By Walid Ramzi
Algeria announced last week that the nation’s counter-terrorism agencies successfully thwarted several terrorist plots by providing intelligence to international partners.
“We were able to save souls in several countries thanks to intelligence contained in security files provided by Algerian counter-terrorism judicial officers,” said Mohamed Amara, general manager of judicial and legal affairs with the justice ministry. Amara declined to name the countries that benefited from the information but said it was shared through Interpol.
Amara’s statement came during an October 11th workshop organised by the Algerian justice ministry in co-operation with the United Nations Office on Drugs and Crime (UNODC) and Interpol. Thirty judges and police officers took part in the event.
The conference was the sixth to be organised under the auspices of UNODC in co-operation with the Algerian justice ministry and brought together experts from Belgium, France, Canada and Interpol.
The goals of the workshop were to ensure global co-operation to combat organised crime using more effective methods and to share experiences and information between different countries and organisations in the field, according to Amara. He added that the judge’s role shouldn’t be restricted to receiving the crime file, but should also play a preventive role by uncovering international links.
“We can discover an external extension of organised crime, given that criminals now use the latest technologies,” he said.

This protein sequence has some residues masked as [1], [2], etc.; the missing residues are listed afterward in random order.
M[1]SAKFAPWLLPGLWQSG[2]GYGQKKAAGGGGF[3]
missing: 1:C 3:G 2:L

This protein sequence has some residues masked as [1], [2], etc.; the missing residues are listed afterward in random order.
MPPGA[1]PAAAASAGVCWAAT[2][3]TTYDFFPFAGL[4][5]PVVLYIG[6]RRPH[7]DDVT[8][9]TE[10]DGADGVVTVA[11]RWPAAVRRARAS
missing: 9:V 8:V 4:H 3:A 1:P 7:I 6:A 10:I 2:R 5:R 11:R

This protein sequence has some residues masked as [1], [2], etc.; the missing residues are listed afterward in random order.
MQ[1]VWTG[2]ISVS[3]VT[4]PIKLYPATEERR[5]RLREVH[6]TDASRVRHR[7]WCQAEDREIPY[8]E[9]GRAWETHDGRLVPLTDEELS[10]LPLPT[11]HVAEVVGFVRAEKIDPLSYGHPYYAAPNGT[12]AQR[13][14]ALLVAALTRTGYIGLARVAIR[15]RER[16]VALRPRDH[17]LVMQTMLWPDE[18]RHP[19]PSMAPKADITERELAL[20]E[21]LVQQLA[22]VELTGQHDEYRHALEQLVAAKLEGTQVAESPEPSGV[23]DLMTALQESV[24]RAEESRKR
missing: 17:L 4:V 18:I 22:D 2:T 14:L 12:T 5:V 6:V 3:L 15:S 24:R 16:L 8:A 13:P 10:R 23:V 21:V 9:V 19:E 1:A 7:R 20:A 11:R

UNODC counter-terrorism official Walter Gehr said that his office had been working with Algeria since 2003. Gehr stressed the need to set up “a communication network” between various countries and organisations.
The UN representative lauded the role that Algeria has played in combating terrorism, noting that it has helped many countries thwart attacks. “Algeria was the eighth country worldwide, and the first country in Africa, to ratify all global counter-terrorism agreements,” Gehr said.
Canadian ambassador Geneviève des Rivières also had encouraging words for Algeria’s counter-terror efforts.
“We hope to enhance our co-operation with Algeria and other Sahel countries in order to identify shortcomings, find solutions and mobilise resources to enhance counter-terrorism capabilities,” she said.
She added that her country has strongly supported the global counter-terrorism forum, which Algeria and Canada took part in launching in New York last September. At that time, a taskforce jointly chaired by Algeria and Canada was established to enhance counter-terrorism capabilities in Sahel. That taskforce is scheduled to hold its first meeting on November 16th-17th in Algiers.
Meanwhile, Fahem El Mansouri, head of Interpol’s Middle East and North Africa division, noted the efficiency of Interpol office in Algeria which co-operates on a daily basis with Interpol headquarters. He said that special bulletins on terrorism and crime have been posted and an operations room created.
El Mansouri said that Interpol’s work in the region is currently focused on arresting Moamer Kadhafi, monitoring arms trafficking and movement in Sahel, and the security threats that may result from these weapons falling into the hands of terrorists.
Algeria is currently seeking more than 100 criminals through Interpol, many of them involved in cases of terrorism.